Sam Pancake: Hollywood's Go-To Gay Guy

Busy character actor Sam Pancake retraces his rocky road to recognition and revisits his most memorable roles.




I might approach you about the two Will & Grace episodes where you played Jimmy, one of Jack’s OutTV colleagues.
Well, the first time I did the show I played a bartender on one of the Woody Harrelson episodes. I had this extra playing my bar back — this blond kid who was prettyish in the face and straight off the bus from Kentucky. During rehearsal he turned to me and said, “How come you get to do all the lines?” I said, “Um, because I auditioned for it and got the part?” He was like, “Well, I think when the camera starts rolling I’m just gonna start talkin’.” I was like, “That would not be a very good idea. That’s Jim Burrows over there, a very respected director, and he would not appreciate it if you just started ‘talkin’.’” So he didn’t. A few years later, I swear to Christ, I saw this same kid on TV, and he had fathered Anna Nicole Smith’s child. It was Larry fuckin’ Birkhead! Later, I did one of the OutTV episodes with Rip Taylor, who phone-stalked me to the point that it brought me to tears. I’m genuinely afraid of him. He asked for my number, but I’d seen that Victor Garber, who was also in the episode, had given him his phone number earlier, so I thought, Who’s going to call me when they could call Victor Garber? But then the calls started and didn’t stop for months. He would leave the longest, meanest messages on my machine. I wish I’d saved them, but they hurt my feelings so much at the time that I erased them.

You also played a gay waiter on the short-lived 2005 series Kitchen Confidential and got to stare longingly at star Bradley Cooper.
I did, which was very easy. I love Bradley. He’s really smart and funny, and he was a movie star even before he was a movie star. I used to tell him, “You’ll win an Emmy if things go as they should,” which of course they didn’t. It’s a shame the show got cancelled, but it’s on DVD, so tell your readers to buy it today!

According to IMDb, you were “Man in Car #2” in a 2005 episode of Fat Actress called “Holy Lesbo Batman.”
Kirstie Alley was actually very cool. That’s also the first time I met and worked with Mo Collins from MADtv, who is literally one of the funniest people in the world. She played the lesbian prison guard when we all went to jail. She had me laughing so hard off-camera that I almost wet myself, and that’s never happened before.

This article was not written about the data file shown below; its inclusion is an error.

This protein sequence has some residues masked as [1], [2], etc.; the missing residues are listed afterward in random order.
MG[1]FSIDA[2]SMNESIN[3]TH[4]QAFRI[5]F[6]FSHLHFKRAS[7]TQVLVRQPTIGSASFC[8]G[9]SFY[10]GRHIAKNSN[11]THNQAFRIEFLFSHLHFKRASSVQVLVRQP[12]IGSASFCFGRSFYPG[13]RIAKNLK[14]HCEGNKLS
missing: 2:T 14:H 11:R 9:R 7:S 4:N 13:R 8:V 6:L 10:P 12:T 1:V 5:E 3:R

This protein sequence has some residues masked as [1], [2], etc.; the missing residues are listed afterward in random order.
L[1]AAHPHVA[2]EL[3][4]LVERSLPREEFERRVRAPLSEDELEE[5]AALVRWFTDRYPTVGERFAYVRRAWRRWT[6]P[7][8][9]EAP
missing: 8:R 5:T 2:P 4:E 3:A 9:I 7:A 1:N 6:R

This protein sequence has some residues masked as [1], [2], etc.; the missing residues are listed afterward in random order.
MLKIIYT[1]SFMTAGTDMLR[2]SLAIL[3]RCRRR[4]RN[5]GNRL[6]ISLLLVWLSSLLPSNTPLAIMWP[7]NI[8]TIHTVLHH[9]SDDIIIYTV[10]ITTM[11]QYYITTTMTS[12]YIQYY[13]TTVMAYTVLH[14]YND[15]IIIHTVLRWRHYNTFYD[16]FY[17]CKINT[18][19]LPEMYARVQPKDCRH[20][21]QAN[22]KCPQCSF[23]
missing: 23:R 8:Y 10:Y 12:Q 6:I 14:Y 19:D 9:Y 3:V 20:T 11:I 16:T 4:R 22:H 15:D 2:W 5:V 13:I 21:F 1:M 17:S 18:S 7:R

Since I’ve got your IMDb profile pulled up, let’s see what else looks interesting. You were in the 1998 TV movie Gia?
I played an assistant to photographer Francesco Scavullo, and Angelina Jolie cusses me out in our scene together. She was very intense but really nice. Jennifer Aniston was also a delight to work with on Friends, so since I’ve had such good experiences with both, I’m like, “I can’t pick a team, y’all!”

Legally Blonde 2: Red, White & Blonde. Discuss.
Reese Witherspoon and I had a really good time together because we’re both from the South and had similar family dynamics. I played her gay assistant in the first 10 minutes, but they cut out a scene where she’s leaving the firm, has a Jerry Maguire moment, asks who’s coming with her, and I completely turn on her like a dick. Part of me was sad my part got shortened because it was juicy, but at the same time it’s probably better not to be known as the gay guy who turns on Reese Witherspoon.

You played a demon in a 2003 episode of Charmed. Was he gay too?
I don’t think he had a sexuality. But I remember asking Alyssa Milano, “OK, I get killed by a fireball, so how does that work around here?” She was like, “Oh, it’s really the actor’s choice. Just do whatever you want.”

Finally, tell me about Roy Osmond, your character in the 1995 Cagney & Lacey reunion special Cagney & Lacey: Together Again.
Or, as they called it, “The Menopause Years.” That was my first movie of the week. The story was that someone unlikable had been murdered in an apartment building, so all the tenants were under suspicion and they were interrogating me. I had to be like, “I’m a homosexual, and I’m not a strong person, Mrs. Lacey” — not how any gay guy would ever really talk, but that’s how they used to write gay characters back then. I remember looking at the CDs they had chosen for my character’s quote-unquote apartment, and it was just Cher, Barbra Streisand, and Bette Midler — what attention to detail! Tyne Daly and Sharon Gless were both so nice, but what I didn’t know until I saw the fucking movie on TV is that my next-door neighbor was played by Rose Marie from The Dick Van Dyke Show. It’s like the time I did Arrested Development with Liza Minnelli but didn’t get to meet her. Henry Winkler, who I had such a crush on in my youth when he was Fonzie, was also in that episode. He said to me, “Oh, Liza would love you so much.” I’m like, “Because I’m gay, right?” And he said, “Well, I didn’t say that, but I hope you get to meet her. She’s coming later today.” But I couldn’t wait around because I had another job or audition, so I missed meeting Liza and I’ll kick myself forever. I did save the call sheet that said “Henry Winkler, Liza Minnelli, Sam Pancake.” I should frame it.

Tags: Media